information that is given to the patient, patient perception, and quality of
care which is so important, not just from perception, but also the measurement
of these objective areas that are hard to measure otherwise..

In terms of the retirement of measures that peaked out, that is a continuing
discussion. I do not know if there is a single answer to that. I personally
think it is a good idea to retain some of these measures that are relatively
high. The reason for that is that it retains continued attention to these
measures. Some of these measures, which have been told by some of physician
friends, that is cookbook medicine. Giving an aspirin to a patient who comes in
with potential AMI. It may be a cookbook, but if you look back a couple of
years to some of the work that came out of a few IO programs, reported by Steve
Jenks(?) about 3 or 4 years ago, I saw shockingly low attention to doing these
simple and cookbook types of things. A continued attention, especially if it is
relatively easy to measure, seems to me to be a good idea. We are back and
forth on that, and I know there is some tension on retiring some of these

In terms of where we go in the future, we will have a report hopefully
published and sent to Congress – we are hoping in August. We never know
about clearances. We are hopeful that will go through because there is a lot of
support for it. I think that even if it does not go through instantaneously,
sometimes it takes a little longer to get these policies put into law and
moving forward. We will be working on a continuing basis in terms of expanding
our faithful performance demonstrations, testing new measures, and looking at
adjustments and potential policies from which we can learn from future
nationwide policies.

DR. CARR: Just to add on to that, has there been any thought to putting —
if you are a high achieving hospital and you report less frequently is it
almost — given the cost we heard this morning of the burden of data
collection. I think it is a kind of incentive if the high performing hospitals
could report less frequently?

DR. WYNN: We have looked into a number of these

areas and sampling is part of it, too, but even using sampling procedures,
you still have a very high data burden, even if you are having 400 cases in a
large hospital. Well, most hospitals do not have 400 cases in a given clinical
area. So, it takes a pretty large hospital to get to that point where you are
sampling. In terms of frequency, no we have not been looking at that — I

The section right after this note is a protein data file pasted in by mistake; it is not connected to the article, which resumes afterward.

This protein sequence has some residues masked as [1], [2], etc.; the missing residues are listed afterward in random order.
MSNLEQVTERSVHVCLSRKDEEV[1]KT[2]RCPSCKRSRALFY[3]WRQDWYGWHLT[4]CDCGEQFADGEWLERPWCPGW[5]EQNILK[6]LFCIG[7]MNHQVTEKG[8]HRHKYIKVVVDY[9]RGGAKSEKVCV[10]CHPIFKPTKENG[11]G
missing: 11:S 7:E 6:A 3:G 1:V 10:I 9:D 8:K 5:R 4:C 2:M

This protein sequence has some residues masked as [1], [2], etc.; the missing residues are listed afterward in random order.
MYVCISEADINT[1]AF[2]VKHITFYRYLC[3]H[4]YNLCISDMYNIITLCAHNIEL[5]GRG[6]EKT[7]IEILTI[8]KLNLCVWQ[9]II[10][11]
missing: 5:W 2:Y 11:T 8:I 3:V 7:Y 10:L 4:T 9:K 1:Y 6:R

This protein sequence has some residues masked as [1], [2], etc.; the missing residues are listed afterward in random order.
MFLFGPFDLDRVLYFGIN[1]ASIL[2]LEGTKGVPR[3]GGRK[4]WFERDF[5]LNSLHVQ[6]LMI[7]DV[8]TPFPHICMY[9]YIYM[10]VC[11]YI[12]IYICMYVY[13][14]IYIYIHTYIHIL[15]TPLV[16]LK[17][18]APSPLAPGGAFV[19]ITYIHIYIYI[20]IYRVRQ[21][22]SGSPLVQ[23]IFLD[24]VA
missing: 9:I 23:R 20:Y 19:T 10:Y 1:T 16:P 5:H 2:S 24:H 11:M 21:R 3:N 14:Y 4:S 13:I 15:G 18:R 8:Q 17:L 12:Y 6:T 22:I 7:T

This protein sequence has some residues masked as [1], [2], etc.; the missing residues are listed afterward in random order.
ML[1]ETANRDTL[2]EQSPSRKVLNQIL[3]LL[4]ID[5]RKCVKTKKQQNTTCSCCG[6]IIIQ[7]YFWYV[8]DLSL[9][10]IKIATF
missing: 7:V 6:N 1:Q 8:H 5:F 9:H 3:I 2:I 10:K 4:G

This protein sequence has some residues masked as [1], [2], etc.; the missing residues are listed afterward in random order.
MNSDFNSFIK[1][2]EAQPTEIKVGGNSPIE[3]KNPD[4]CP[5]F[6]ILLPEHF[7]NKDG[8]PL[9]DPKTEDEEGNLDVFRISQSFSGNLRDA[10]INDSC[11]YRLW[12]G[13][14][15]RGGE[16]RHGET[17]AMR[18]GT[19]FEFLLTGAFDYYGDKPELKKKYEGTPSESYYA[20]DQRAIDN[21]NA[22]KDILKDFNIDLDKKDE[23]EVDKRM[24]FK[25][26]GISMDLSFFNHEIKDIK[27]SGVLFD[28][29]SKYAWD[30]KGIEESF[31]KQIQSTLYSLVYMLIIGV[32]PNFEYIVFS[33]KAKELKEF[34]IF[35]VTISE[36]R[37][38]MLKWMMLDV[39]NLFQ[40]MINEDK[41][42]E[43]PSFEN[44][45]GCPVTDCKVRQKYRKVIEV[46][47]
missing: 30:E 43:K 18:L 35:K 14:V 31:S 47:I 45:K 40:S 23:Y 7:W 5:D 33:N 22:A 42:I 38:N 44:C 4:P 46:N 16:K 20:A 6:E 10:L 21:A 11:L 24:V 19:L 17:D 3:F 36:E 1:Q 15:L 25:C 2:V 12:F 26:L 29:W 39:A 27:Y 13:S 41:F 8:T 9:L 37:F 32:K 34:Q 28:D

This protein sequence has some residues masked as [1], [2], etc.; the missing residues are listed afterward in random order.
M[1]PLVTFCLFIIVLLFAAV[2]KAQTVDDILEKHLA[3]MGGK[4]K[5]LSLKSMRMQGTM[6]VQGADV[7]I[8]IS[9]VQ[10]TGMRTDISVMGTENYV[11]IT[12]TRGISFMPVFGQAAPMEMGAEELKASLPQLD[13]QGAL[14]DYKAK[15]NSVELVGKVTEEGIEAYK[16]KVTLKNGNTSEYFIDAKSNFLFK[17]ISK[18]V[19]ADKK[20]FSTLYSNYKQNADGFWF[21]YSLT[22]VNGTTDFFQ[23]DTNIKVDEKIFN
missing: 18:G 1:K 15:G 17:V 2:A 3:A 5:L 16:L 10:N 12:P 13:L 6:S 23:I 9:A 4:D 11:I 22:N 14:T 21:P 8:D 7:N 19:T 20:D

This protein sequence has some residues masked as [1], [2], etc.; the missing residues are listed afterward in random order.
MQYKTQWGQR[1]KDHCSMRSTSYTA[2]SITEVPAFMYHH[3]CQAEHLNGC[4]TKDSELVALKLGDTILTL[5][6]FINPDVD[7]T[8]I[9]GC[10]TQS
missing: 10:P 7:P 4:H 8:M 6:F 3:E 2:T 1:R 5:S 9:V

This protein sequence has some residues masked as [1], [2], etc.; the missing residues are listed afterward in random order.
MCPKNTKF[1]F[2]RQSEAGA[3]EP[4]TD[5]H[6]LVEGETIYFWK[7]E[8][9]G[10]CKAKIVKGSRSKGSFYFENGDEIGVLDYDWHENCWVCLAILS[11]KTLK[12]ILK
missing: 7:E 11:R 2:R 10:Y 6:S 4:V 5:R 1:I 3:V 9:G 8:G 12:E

am not quite sure how to do that and still hold them to the same standards that
other hospitals are in the system.

Quality of data has been quite good. We have been doing random sample
evaluations for the data, the inter-rater reliability has been over 90 percent
consistently despite the challenges of working with paper records that Denise
talked about a moment ago. We have heard very few reports of problems in this
area. It is a challenge that I think we have been able to meet. We do have some
proposals of how you can do data verification on a more targeted basis, perhaps
some random sampling and some more focused sampling for those hospitals that
have shown rapid improvements or aberrant data. Those are under continuing
discussion. We do not have a published plan on that yet.

DR. W. SCANLON: This issue of giving some relief to a higher performer. I
am afraid that Denise’s testimony indicated how fragile high performance may

DR. CARR: It was defined year over year.

MD. W. SCANLON: Right, yes. Changes not measures may be something that
triggers a significant change in the performance.

DR. CARR: Carol?

MS. MC CALL: Congratulations on some early success on what I think is
something that is pretty exciting. I have a couple of very specific questions.
You had on your last slides outlined of a number of challenges. I was assuming
in those challenges a number of plans to address as many as possible. So, my
question for you is a two-part question really. Some of these things will
happen naturally and some of them won’t. And some of them hold greater
opportunities than others. If you have to pick just three things out of there,
which do you think won’t happen naturally and therefore you need our support to
remove barriers? Where can we help, and specifically, how? Second, which hold
the greatest opportunity for synergy with something else that if we could
somehow – it could happen naturally – but if we could amplify it
would be greater than if we did not?

DR. WYNN: That is a tough couple of questions. In terms of what is going to
happen naturally, nothing happens naturally. It takes continued effort on every
single one of these issues. In terms of where we need to work in terms of
synergy, I think that to me one of the areas that the government has a special
role to play is the standardization of the measures in the reporting systems.
Certainly, CMS is well aware of that and every time there are differing
measures, there is an attempt to precisely standardize that. There is nothing
that drives a coder crazier than these minor changes as much as a comma or a
point or something like that. That really speaks to the continued need for
standardization and I know there is an enormous amount going on in that area. I
think that is a particular area, both standardization of measures and the
standardization of the reporting system and the incentive system. That is, we